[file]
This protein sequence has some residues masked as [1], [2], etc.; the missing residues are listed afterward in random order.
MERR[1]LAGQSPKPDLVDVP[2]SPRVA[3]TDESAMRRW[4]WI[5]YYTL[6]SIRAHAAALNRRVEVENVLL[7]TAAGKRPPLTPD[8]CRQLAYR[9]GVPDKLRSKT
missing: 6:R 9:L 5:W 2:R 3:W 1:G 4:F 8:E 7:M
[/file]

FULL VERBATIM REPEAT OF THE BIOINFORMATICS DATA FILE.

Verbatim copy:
This protein sequence has some residues masked as [1], [2], etc.; the missing residues are listed afterward in random order.
MERR[1]LAGQSPKPDLVDVP[2]SPRVA[3]TDESAMRRW[4]WI[5]YYTL[6]SIRAHAAALNRRVEVENVLL[7]TAAGKRPPLTPD[8]CRQLAYR[9]GVPDKLRSKT
missing: 6:R 9:L 5:W 2:R 3:W 1:G 4:F 8:E 7:M